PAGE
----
PEORIA, Ariz. -- Veteran left-handed reliever George Sherrill again was the only Mariners pitcher to not throw on Wednesday as the club completed its second round of bullpen sessions for the 35 candidates in camp.
Sherrill, who signed a one-year deal as a free agent after pitching for Atlanta last year, likely won't crank it up until full-squad workouts begin this weekend.
"We're going to get him out here in the next 3-4 days," manager Eric Wedge said. "I'm just really aware of the workload he's had and the fact he's a left-hander. With those guys, as a manager you can get them up every night if you want to. So there has to be a certain discipline with how you use those guys, especially with George being a veteran and a guy you know you're going to go to. He knows himself well, so there's no reason to rush that."
Pitching coach Carl Willis noted that Sherrill "fatigued a bit toward the end" of last season and has plenty of time to work himself into shape this spring, with the Mariners being the first Major League team to report by a full week due to their early season opener in Tokyo.
"We're here a long time, so there's no reason to get him started right away," said Willis. "We'll get him going here in the next few days."
Willis said the first four days of camp, which have now seen all the other pitchers throw two bullpen sessions apiece, have gone well.
"It's always an important step, that second bullpen when guys come in," he said. "As much as you tell them not to get too giddy that first time out, they want to show you what they can do and they're excited. But everyone now has gone through two sides and physically they seem to be where they need to be, so we'll keep moving forward."
Kawasaki making good first impression
PEORIA, Ariz. -- While Japanese free-agent pitcher Hisashi Iwakuma has been the focal point of much of the media during the early going at Mariners camp, fellow countryman Munenori Kawasaki continues making a big impression on his new teammates with his outgoing personality and energy as a potential utility infielder.
Kawasaki, an eight-time All-Star shortstop in Japan, signed a Minor League contract with an invitation to camp last month. And while Seattle's position players aren't due in camp until Friday, the 30-year-old was one of the first to arrive in Peoria last week and has been a daily presence during early workouts.
"He's got a lot of energy," Mariners shortstop Brendan Ryan said the first time he took ground balls with Kawasaki. "This could be a lot of fun."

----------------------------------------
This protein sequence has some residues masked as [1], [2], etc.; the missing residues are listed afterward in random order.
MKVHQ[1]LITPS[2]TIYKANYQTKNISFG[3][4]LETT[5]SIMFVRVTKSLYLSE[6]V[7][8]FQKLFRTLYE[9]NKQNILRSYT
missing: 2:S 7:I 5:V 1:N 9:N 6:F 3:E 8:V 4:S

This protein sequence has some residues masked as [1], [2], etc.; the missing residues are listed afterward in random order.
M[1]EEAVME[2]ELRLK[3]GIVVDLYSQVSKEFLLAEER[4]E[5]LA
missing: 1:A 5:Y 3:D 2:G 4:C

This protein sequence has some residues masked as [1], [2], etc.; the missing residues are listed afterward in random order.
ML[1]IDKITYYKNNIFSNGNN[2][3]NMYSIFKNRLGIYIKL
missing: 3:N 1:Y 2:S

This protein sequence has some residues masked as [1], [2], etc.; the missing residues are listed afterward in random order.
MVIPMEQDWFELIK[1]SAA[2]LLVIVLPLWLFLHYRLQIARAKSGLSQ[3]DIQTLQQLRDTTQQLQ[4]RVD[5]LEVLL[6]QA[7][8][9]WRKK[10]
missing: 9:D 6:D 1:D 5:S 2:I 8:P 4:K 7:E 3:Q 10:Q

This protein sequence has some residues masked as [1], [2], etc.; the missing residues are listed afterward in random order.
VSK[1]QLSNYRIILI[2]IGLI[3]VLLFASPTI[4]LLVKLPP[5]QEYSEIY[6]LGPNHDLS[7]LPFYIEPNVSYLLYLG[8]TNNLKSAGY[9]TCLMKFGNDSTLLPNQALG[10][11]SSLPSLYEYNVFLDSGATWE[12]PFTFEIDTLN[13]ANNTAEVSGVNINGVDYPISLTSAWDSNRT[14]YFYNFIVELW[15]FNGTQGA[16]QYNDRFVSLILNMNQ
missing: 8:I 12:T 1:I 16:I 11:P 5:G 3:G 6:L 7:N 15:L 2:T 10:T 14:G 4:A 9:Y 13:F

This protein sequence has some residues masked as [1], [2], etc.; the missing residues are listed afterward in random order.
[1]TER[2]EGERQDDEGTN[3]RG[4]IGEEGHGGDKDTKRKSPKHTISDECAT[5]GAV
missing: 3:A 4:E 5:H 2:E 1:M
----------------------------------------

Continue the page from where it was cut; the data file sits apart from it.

Manager Eric Wedge said those two have a lot in common, even if they speak different languages. Kawasaki talks in Japanese continually while he's fielding grounders or running the basepaths during drills, even if no one around him comprehends a word.
"We're still getting to know him and he's still getting to know us and his teammates, but you love people enjoying the game," Wedge said. "He loves to be out there, very similar to a Brendan Ryan and the energy he brings and how he enjoys being out there. I don't know who is going to get the last word in edge-wise between those two guys, but it'll be a lot of fun to watch."
Do the two actually understand anything the other says?
"I guess through the international talk of baseball, they understand each other," Wedge said with a laugh. "That's probably it."
Catricala to get good look at third base
PEORIA, Ariz. -- Vinnie Catricala, the Mariners' Minor League Player of the Year last season after hitting .349 with 101 runs, 106 RBIs and 25 home runs in Class A and Double-A, was on the field Wednesday for the first time as position players continued to arrive in advance of Friday's official full-squad reporting date.
Catricala, 23, will be worked at both third base and in the outfield, manager Eric Wedge said, in a slight change from earlier indications that the University of Hawaii product would play mostly outfield in his first camp invitation.
"We're going to see a lot of him at third base in regard to reps he's taking," Wedge said. "We're going to take a good look at him there and a good look at him in the outfield as well. We like the way he swings the bat and his size. He has a presence about him that you have to like with any young player.
"It's his first camp with us. We're not going to fast forward anything, but we'll take a good look at him."
Not surprisingly, the 6-foot-3, 230-pound native of Sacramento, Calif., said he's fine with wherever the Mariners want to play him. In three Minor League seasons, Catricala has played 133 games at third, 88 at first and 59 in the outfield.